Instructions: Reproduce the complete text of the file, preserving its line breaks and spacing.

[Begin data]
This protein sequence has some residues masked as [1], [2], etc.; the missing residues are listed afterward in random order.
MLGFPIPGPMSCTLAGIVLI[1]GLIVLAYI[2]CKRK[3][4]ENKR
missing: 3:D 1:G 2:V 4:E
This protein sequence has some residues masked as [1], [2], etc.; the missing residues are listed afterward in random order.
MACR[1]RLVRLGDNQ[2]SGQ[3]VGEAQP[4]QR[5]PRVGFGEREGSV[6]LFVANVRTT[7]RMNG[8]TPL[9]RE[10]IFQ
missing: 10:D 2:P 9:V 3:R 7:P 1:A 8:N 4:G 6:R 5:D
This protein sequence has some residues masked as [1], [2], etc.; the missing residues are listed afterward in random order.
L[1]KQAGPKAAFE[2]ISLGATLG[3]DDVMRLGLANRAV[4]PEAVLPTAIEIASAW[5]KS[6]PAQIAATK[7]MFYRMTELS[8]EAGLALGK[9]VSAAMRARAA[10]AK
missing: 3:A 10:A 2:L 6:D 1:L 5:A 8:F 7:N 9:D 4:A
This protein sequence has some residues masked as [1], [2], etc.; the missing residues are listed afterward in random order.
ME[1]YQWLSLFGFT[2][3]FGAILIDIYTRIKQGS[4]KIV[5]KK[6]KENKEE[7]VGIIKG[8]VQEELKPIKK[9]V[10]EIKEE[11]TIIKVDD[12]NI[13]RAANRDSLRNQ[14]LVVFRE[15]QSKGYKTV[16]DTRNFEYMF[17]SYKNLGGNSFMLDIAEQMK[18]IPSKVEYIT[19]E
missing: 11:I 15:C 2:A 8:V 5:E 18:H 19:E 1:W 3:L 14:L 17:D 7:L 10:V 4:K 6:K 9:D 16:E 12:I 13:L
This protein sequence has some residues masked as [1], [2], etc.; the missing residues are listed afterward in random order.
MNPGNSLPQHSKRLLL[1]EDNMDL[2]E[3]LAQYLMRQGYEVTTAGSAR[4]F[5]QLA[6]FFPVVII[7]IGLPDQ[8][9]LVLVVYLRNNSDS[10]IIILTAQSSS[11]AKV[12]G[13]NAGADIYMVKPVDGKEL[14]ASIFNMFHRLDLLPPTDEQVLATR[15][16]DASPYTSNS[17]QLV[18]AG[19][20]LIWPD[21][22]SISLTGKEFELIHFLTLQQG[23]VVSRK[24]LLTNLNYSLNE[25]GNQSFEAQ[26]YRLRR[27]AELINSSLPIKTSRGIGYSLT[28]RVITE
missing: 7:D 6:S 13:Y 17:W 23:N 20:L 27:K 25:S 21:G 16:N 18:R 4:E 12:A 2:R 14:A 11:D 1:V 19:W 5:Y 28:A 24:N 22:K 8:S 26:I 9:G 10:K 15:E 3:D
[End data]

This protein sequence has some residues masked as [1], [2], etc.; the missing residues are listed afterward in random order.
MLGFPIPGPMSCTLAGIVLI[1]GLIVLAYI[2]CKRK[3][4]ENKR
missing: 3:D 1:G 2:V 4:E
This protein sequence has some residues masked as [1], [2], etc.; the missing residues are listed afterward in random order.
MACR[1]RLVRLGDNQ[2]SGQ[3]VGEAQP[4]QR[5]PRVGFGEREGSV[6]LFVANVRTT[7]RMNG[8]TPL[9]RE[10]IFQ
missing: 10:D 2:P 9:V 3:R 7:P 1:A 8:N 4:G 6:R 5:D
This protein sequence has some residues masked as [1], [2], etc.; the missing residues are listed afterward in random order.
L[1]KQAGPKAAFE[2]ISLGATLG[3]DDVMRLGLANRAV[4]PEAVLPTAIEIASAW[5]KS[6]PAQIAATK[7]MFYRMTELS[8]EAGLALGK[9]VSAAMRARAA[10]AK
missing: 3:A 10:A 2:L 6:D 1:L 5:A 8:F 7:N 9:D 4:A
This protein sequence has some residues masked as [1], [2], etc.; the missing residues are listed afterward in random order.
ME[1]YQWLSLFGFT[2][3]FGAILIDIYTRIKQGS[4]KIV[5]KK[6]KENKEE[7]VGIIKG[8]VQEELKPIKK[9]V[10]EIKEE[11]TIIKVDD[12]NI[13]RAANRDSLRNQ[14]LVVFRE[15]QSKGYKTV[16]DTRNFEYMF[17]SYKNLGGNSFMLDIAEQMK[18]IPSKVEYIT[19]E
missing: 11:I 15:C 2:A 8:V 5:E 18:H 19:E 1:W 3:L 14:L 17:D 7:L 10:V 4:K 6:K 9:D 16:E 12:I 13:L
This protein sequence has some residues masked as [1], [2], etc.; the missing residues are listed afterward in random order.
MNPGNSLPQHSKRLLL[1]EDNMDL[2]E[3]LAQYLMRQGYEVTTAGSAR[4]F[5]QLA[6]FFPVVII[7]IGLPDQ[8][9]LVLVVYLRNNSDS[10]IIILTAQSSS[11]AKV[12]G[13]NAGADIYMVKPVDGKEL[14]ASIFNMFHRLDLLPPTDEQVLATR[15][16]DASPYTSNS[17]QLV[18]AG[19][20]LIWPD[21][22]SISLTGKEFELIHFLTLQQG[23]VVSRK[24]LLTNLNYSLNE[25]GNQSFEAQ[26]YRLRR[27]AELINSSLPIKTSRGIGYSLT[28]RVITE
missing: 7:D 6:S 13:Y 17:W 23:N 20:L 27:K 25:S 21:G 16:N 18:R 4:E 12:A 2:R 14:A 11:D 1:V 19:W 5:Y 28:A 24:N 22:K 8:S 26:I 9:G 10:K 15:E 3:D